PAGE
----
In April 1992, Shrimp Boy flew to New York to meet with gang leaders in Chinatown. Soon after, documents show, he was arrested and charged with 48 counts, among them RICO activities (the acronym refers to charges under the Racketeer Influenced and Corrupt Organizations Act), conspiracy to distribute heroin and cocaine, murder for hire, cocaine possession, arson, unlicensed firearm sales and transfers and a slew of interstate-commerce crimes — so many charges that the government split the case into two trials. Chong, meanwhile, fled to Hong Kong.
After being ratted out by many of his associates, the first trial, in 1995, ended with Shrimp Boy being found guilty on six counts, resulting in a 24-year sentence. The second trial ended with a hung jury, but the damage had been done. He was sent to serve his time at California’s Federal Correctional Institute, Dublin. While in, he was notified by his tong associates that he’d been given up by those he worked with. He also learned that Chong did him dirty by hiring away his lawyer which was representing him in his second trial. In 2000, Shrimp Boy made “the hardest decision of his life” by abandoning his criminal ethics against snitching. He accepted a plea deal to testify against Chong and others in the underworld in exchange for “a new life under the witness-protection program, an S visa (residence for a witness who assists law enforcement) and release on time served.” However, the government only followed through with the release on time served. he never received a new identity or S visa. Instead, the FBI sent him back to San Francisco with an ankle monitor, a move Shrimp Boy believes they made to bait other criminals they were after. Shrimp Boy made adjustments to be a more upstanding member of society after his release. Among other positive activities, he volunteered with gang prevention organizations and worked with teenagers to deter them from pursuing lives of crime. However, in 2006, the dragonhead of the Ghee Kung Tong was murdered and Shrimp Boy assumed the role whilst living the clean life.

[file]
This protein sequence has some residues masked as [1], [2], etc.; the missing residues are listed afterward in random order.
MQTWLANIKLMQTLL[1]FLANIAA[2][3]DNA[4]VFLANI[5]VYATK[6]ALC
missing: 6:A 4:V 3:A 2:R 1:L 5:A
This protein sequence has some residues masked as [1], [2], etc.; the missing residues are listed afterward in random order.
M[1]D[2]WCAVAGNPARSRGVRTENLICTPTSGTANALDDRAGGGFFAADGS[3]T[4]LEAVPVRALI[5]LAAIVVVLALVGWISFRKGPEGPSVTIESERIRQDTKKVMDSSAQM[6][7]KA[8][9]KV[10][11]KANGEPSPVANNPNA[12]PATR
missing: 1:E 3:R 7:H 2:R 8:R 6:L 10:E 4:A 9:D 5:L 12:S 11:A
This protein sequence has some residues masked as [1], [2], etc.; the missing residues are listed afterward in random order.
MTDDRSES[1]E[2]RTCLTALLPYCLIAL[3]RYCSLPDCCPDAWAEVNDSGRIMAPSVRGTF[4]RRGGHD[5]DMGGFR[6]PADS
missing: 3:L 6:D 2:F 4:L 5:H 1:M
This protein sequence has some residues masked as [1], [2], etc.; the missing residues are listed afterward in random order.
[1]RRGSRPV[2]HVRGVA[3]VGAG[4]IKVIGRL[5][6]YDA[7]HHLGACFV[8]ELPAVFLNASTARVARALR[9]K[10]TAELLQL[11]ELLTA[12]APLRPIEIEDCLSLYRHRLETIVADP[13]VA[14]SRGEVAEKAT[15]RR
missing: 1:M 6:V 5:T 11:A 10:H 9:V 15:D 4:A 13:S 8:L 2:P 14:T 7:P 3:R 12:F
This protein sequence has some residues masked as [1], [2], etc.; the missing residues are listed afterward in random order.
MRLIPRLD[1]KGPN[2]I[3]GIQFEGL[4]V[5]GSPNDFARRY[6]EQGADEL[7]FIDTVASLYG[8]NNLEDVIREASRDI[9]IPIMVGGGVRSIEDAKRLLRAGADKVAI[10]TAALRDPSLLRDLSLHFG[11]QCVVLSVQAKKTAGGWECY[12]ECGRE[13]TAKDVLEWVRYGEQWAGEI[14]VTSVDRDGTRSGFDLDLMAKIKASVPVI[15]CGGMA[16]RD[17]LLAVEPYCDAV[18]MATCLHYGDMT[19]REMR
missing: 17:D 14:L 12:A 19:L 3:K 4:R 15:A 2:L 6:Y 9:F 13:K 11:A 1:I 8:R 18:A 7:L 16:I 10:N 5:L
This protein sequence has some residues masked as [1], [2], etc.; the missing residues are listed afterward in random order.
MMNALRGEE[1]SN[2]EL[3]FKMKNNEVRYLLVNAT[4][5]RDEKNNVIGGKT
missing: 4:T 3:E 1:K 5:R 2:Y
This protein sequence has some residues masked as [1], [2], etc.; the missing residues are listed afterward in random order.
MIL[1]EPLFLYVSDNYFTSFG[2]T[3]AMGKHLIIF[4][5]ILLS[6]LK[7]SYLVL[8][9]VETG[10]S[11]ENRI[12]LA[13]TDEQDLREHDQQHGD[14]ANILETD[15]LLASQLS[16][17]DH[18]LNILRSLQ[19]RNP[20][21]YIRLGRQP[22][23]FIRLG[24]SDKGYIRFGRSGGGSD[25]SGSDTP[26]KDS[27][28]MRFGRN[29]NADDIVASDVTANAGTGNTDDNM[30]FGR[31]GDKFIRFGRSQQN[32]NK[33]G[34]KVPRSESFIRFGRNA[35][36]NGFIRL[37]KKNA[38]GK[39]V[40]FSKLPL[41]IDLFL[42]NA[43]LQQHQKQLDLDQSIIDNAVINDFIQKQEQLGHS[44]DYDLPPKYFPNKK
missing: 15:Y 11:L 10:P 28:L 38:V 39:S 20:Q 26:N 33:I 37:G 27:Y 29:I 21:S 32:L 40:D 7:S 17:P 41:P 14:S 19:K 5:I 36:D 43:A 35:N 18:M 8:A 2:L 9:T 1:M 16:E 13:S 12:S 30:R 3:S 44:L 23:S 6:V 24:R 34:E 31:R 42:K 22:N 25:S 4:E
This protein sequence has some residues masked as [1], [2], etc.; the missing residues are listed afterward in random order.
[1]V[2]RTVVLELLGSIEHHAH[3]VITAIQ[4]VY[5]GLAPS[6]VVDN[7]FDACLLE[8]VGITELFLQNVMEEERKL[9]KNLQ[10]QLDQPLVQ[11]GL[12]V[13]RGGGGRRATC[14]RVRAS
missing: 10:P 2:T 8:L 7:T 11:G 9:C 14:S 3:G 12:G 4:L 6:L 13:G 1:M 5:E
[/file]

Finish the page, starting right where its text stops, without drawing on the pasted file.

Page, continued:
The FBI ran an investigation into Shrimp Boy’s activities from 2008 until 2014 called “Operation Whitesuit.” They sicked an informant, known only as UCE (undercover employee) 4599, on him who Shrimp Boy formed an intimate union with. UCE 4599 posed as an associate of La Cosa Nostra on the come up on the West Coast. According to the affidavit on Shrimp Boy’s reign as dragonhead, his tong “sold drugs, contraband and illegal firearms; distributed drugs; and laundered money.” The prosecution also accuses Shrimp Boy of “greenlighting” murders, though they admit that this is not common in the organization.
Shrimp Boy is currently being held at San Francisco County Jail No. 4, after his most recent arrest. He will be represented during next month’s trial by 80-year-old attorney J. Tony Serra, the man who successfully defended Black Panther Party co-founder Huey P. Newton against charges of murdering a prostitute in 1979, and represented “the Hells Angels, Earth First! and the Symbionese Liberation Army, the revolutionary group that kidnapped Patty Hearst.”
“I know I caused the trouble. I would do anything to fix it,” said Shrimp Boy. ‘The guy staying home, spending most of his time with his family — I envy the man like that. I don’t have anything. I’m 55, and I’m still in a county jail.’’
Read Shrimp Boy’s full story, here.